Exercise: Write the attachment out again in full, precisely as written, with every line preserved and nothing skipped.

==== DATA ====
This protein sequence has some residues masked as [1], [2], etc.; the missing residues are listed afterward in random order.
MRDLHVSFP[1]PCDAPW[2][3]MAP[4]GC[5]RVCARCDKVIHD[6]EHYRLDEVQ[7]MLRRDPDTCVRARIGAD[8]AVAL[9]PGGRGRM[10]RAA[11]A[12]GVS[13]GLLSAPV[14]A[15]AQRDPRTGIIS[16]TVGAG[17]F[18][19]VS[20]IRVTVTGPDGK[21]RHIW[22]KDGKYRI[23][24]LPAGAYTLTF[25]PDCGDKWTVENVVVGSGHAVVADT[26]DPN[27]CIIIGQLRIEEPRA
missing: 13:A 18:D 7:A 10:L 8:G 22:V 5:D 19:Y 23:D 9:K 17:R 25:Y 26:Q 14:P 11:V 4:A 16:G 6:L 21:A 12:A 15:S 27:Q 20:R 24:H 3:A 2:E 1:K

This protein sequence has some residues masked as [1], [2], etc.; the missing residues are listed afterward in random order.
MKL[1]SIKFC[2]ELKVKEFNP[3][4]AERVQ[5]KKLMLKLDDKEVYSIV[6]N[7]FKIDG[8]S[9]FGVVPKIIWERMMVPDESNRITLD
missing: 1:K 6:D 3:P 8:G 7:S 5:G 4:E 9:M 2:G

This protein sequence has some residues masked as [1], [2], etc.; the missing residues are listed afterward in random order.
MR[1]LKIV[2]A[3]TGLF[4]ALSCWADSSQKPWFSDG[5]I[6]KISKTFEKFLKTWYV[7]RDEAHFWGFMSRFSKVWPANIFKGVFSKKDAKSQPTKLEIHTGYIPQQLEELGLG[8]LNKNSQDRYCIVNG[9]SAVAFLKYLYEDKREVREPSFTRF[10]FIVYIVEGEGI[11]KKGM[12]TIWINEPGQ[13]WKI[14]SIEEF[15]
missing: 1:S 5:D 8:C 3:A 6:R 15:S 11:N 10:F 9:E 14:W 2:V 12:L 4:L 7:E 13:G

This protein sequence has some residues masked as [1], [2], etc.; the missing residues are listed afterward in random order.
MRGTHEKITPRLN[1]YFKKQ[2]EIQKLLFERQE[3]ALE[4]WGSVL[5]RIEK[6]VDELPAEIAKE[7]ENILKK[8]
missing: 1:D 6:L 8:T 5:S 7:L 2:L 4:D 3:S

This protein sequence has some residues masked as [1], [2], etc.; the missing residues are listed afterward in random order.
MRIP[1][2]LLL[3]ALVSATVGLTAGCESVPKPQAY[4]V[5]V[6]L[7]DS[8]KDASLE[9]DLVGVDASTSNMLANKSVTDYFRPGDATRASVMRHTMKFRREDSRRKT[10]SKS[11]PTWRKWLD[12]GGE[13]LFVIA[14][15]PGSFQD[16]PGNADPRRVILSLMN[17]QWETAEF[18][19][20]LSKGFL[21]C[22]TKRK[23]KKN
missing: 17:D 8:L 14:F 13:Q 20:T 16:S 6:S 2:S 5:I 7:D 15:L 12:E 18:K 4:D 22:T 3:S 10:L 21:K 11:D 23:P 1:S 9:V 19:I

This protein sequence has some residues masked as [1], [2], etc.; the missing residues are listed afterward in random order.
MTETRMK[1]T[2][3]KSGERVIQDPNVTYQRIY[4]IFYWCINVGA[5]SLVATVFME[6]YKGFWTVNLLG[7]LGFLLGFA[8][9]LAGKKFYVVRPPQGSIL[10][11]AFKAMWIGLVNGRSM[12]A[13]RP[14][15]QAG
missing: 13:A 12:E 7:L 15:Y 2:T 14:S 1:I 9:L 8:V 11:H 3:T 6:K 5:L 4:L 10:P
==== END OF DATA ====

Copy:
This protein sequence has some residues masked as [1], [2], etc.; the missing residues are listed afterward in random order.
MRDLHVSFP[1]PCDAPW[2][3]MAP[4]GC[5]RVCARCDKVIHD[6]EHYRLDEVQ[7]MLRRDPDTCVRARIGAD[8]AVAL[9]PGGRGRM[10]RAA[11]A[12]GVS[13]GLLSAPV[14]A[15]AQRDPRTGIIS[16]TVGAG[17]F[18][19]VS[20]IRVTVTGPDGK[21]RHIW[22]KDGKYRI[23][24]LPAGAYTLTF[25]PDCGDKWTVENVVVGSGHAVVADT[26]DPN[27]CIIIGQLRIEEPRA
missing: 13:A 18:D 7:A 10:L 8:G 22:V 5:D 19:Y 23:D 9:K 17:R 25:Y 26:Q 14:P 11:V 4:A 16:G 6:L 21:A 12:A 15:S 27:Q 20:R 24:H 3:A 2:E 1:K

This protein sequence has some residues masked as [1], [2], etc.; the missing residues are listed afterward in random order.
MKL[1]SIKFC[2]ELKVKEFNP[3][4]AERVQ[5]KKLMLKLDDKEVYSIV[6]N[7]FKIDG[8]S[9]FGVVPKIIWERMMVPDESNRITLD
missing: 1:K 6:D 3:P 8:G 7:S 5:G 4:E 9:M 2:G

This protein sequence has some residues masked as [1], [2], etc.; the missing residues are listed afterward in random order.
MR[1]LKIV[2]A[3]TGLF[4]ALSCWADSSQKPWFSDG[5]I[6]KISKTFEKFLKTWYV[7]RDEAHFWGFMSRFSKVWPANIFKGVFSKKDAKSQPTKLEIHTGYIPQQLEELGLG[8]LNKNSQDRYCIVNG[9]SAVAFLKYLYEDKREVREPSFTRF[10]FIVYIVEGEGI[11]KKGM[12]TIWINEPGQ[13]WKI[14]SIEEF[15]
missing: 1:S 5:D 8:C 3:A 6:R 15:S 11:N 10:F 9:E 14:W 2:V 12:L 4:L 7:E 13:G

This protein sequence has some residues masked as [1], [2], etc.; the missing residues are listed afterward in random order.
MRGTHEKITPRLN[1]YFKKQ[2]EIQKLLFERQE[3]ALE[4]WGSVL[5]RIEK[6]VDELPAEIAKE[7]ENILKK[8]
missing: 1:D 6:L 8:T 5:S 7:L 2:L 4:D 3:S

This protein sequence has some residues masked as [1], [2], etc.; the missing residues are listed afterward in random order.
MRIP[1][2]LLL[3]ALVSATVGLTAGCESVPKPQAY[4]V[5]V[6]L[7]DS[8]KDASLE[9]DLVGVDASTSNMLANKSVTDYFRPGDATRASVMRHTMKFRREDSRRKT[10]SKS[11]PTWRKWLD[12]GGE[13]LFVIA[14][15]PGSFQD[16]PGNADPRRVILSLMN[17]QWETAEF[18][19][20]LSKGFL[21]C[22]TKRK[23]KKN
missing: 17:D 8:L 14:F 13:Q 20:T 16:S 6:S 2:S 5:I 7:D 15:L 12:E 18:K 4:D 22:T 3:S 10:L 21:K 11:D 23:P 1:S 9:V 19:I

This protein sequence has some residues masked as [1], [2], etc.; the missing residues are listed afterward in random order.
MTETRMK[1]T[2][3]KSGERVIQDPNVTYQRIY[4]IFYWCINVGA[5]SLVATVFME[6]YKGFWTVNLLG[7]LGFLLGFA[8][9]LAGKKFYVVRPPQGSIL[10][11]AFKAMWIGLVNGRSM[12]A[13]RP[14][15]QAG
missing: 13:A 12:E 7:L 15:Y 2:T 14:S 1:I 9:L 8:V 11:H 3:T 6:K 5:L 4:L 10:P